Initially, I thought the motive of the project was for the signs to work basically as an eye catching ad. With the new signs, people are obviously more inclined to look and read them, possibly motivating them to donate some money to the sign holder. In a post on tumblr, one artist says, “The first phase of this project has never been about “increasing the money” they get from the new signs. We pay them for their original signs, and I help many of them try to find housing and work in the Boston area. But in fact, many of the homeless individual’s original signs in our project are not soliciting for money. The signs become an extension of each individual’s self-expression (since they contribute to the design and we use their original text), and act as an invitation to conversation. We as a society cannot solve homelessness without first humanizing the homeless. This means recognizing they are a historically excluded group that suffers great prejudice, in addition to knowing that the experience of homelessness is dehumanizing itself.
We ask for compassion, as people learn more about the reasons why people are actually homeless. Now, there is a strong possibility that the next phase of this project may explore more direct solution-oriented programming. So please stay tuned!
I don’t know if even Don Draper could create an ad campaign strong enough to change public stigmas about homelessness and homeless people. The personal stories shared on the tumblr page are important to hear and I do hope that some of these people get to tell their stories to people on the street as a result of the sign being a conversation starter.
But still…this idea that we need to makeover any element of the homeless population to “humanize” them is disturbing. Making homeless people look nicer and more approachable in some ways demeans the actual aspects of homelessness that are very ugly.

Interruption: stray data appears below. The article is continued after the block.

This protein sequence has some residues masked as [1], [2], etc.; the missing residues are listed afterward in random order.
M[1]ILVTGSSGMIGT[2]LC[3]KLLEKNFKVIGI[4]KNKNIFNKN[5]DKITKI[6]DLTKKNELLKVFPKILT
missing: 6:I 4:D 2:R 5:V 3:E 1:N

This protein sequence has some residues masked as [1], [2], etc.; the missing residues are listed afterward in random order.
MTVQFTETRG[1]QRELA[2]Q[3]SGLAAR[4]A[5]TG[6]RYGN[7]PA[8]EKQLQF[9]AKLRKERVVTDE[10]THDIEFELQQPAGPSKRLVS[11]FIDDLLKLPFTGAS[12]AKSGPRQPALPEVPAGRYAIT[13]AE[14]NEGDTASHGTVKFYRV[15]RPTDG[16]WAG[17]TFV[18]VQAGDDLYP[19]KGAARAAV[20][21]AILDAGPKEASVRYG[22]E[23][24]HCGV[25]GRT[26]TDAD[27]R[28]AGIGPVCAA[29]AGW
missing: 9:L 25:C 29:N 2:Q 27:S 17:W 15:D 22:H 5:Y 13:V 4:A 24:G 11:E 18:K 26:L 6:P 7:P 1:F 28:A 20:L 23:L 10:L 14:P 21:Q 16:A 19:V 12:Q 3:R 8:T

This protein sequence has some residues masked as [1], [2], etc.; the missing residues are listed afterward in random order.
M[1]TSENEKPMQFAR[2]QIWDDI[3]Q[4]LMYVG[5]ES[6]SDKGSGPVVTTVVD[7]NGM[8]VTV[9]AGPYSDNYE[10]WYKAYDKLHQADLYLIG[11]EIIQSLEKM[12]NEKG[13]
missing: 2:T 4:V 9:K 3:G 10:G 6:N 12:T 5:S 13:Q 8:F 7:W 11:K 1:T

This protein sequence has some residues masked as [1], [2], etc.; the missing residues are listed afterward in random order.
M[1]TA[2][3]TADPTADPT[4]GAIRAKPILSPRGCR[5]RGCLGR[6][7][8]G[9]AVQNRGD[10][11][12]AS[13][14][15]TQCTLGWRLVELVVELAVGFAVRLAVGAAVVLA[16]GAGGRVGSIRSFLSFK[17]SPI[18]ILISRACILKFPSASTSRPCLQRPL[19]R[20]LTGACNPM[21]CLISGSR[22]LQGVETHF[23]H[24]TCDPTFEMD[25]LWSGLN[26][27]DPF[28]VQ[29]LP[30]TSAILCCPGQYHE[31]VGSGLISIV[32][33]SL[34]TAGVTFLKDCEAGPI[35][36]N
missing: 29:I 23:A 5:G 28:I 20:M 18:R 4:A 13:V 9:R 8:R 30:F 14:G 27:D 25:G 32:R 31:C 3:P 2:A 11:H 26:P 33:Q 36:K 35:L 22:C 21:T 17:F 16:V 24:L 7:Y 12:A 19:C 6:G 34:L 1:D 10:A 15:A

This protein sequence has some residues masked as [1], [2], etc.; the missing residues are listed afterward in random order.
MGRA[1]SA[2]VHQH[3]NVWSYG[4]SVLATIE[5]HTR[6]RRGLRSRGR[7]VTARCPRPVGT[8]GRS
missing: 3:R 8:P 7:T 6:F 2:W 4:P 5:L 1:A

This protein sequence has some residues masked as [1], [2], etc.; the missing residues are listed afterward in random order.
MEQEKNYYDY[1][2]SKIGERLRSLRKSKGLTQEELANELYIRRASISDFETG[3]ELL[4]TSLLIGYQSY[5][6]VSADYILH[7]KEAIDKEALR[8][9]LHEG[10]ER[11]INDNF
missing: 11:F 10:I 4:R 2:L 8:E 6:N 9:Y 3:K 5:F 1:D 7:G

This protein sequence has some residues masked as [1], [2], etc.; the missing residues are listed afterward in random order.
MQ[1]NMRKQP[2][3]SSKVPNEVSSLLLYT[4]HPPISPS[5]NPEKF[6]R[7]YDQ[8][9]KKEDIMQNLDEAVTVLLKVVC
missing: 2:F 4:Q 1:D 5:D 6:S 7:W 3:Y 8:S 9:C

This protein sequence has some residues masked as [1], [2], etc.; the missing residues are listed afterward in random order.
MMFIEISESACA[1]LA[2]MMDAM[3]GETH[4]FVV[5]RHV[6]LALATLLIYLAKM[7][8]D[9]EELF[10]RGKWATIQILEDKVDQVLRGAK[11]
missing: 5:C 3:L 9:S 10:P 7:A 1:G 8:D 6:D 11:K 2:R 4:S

I see a lot of what I call Ivory Tower Activism and people with saviour complexes involved in “helping” homeless people. They see themselves as compassionate and helpful but are removed from the situation ,and often see themselves as elevated over the people they’re helping, even if they say they see everyone as equal. They themselves do not do a very good job at humanizing the people they are advocating for. When they speak about their activism, they refer to themselves a lot in regards to what THEY accomplished, not what the homeless person gained from advocacy. I know it’s a hard battle to fight in some cities where the policy makers and politicians can’t see that homelessness costs their city more money than if they did the right thing and created more housing and programs that get people off the street. I feel like a lot of people who refer to themselves as activists for the homeless do an incomplete job. They alleviate the symptoms of homelessness instead of focusing on ways to change policies and inspiring others to work to change the system as it is. I don’t want to hear people speak of their successes as a homeless activist if there is still homelessness where they are focusing efforts. Complete activism is hellbent on ENDING homelessness, not just being nice to homeless people and making sure they’re comfortable while homeless. Compassion & basic needs are certainly very important but providing these also has to exist alongside activism that moves towards solutions.
(I’m not saying these sign makeover people are like that. That was just a stray related rant because of very frustrating conversations I’ve had recently with homeless “activists”. )
And I’m glad the artist mentions that she does try to help them find housing but it’s a bit disingenuous. If someone is homeless, they have already tried to find housing and the system didn’t work to help them. People who do not want to be homeless have already tried to not be that way. At least it sounds like this project will hopefully lead to a more complete solution oriented activism.
One of my concerns here with the Homeless Signs project is the language used in reference to people. The most recent post is a memorial to a young homeless woman who died, Colleen. The artist referred to her as “nice but broken”. In an earlier post, the woman’s story is shared. She was a runaway and alludes to abuse as the cause of her running away. She became an addict .
Colleen was not broken. The situation that caused her to become homeless and an addict was what is broken. Society is broken. Colleen herself should be remembered as a nice young woman. Not but.
April 2013, Harvard Square, Cambridge, MA *REST IN PEACE
Discussions I have had with other low income folks about dumpster diving, their concerns are primarily being arrested but these are all great tips that point out the privileges associated with dumpster diving. . Low wage earners at grocery stores and big box chains have lost their jobs over taking food from the dumpster and in some cases, the store will even press charges for “stealing”. One thing poor people absolutely cannot afford is being arrested.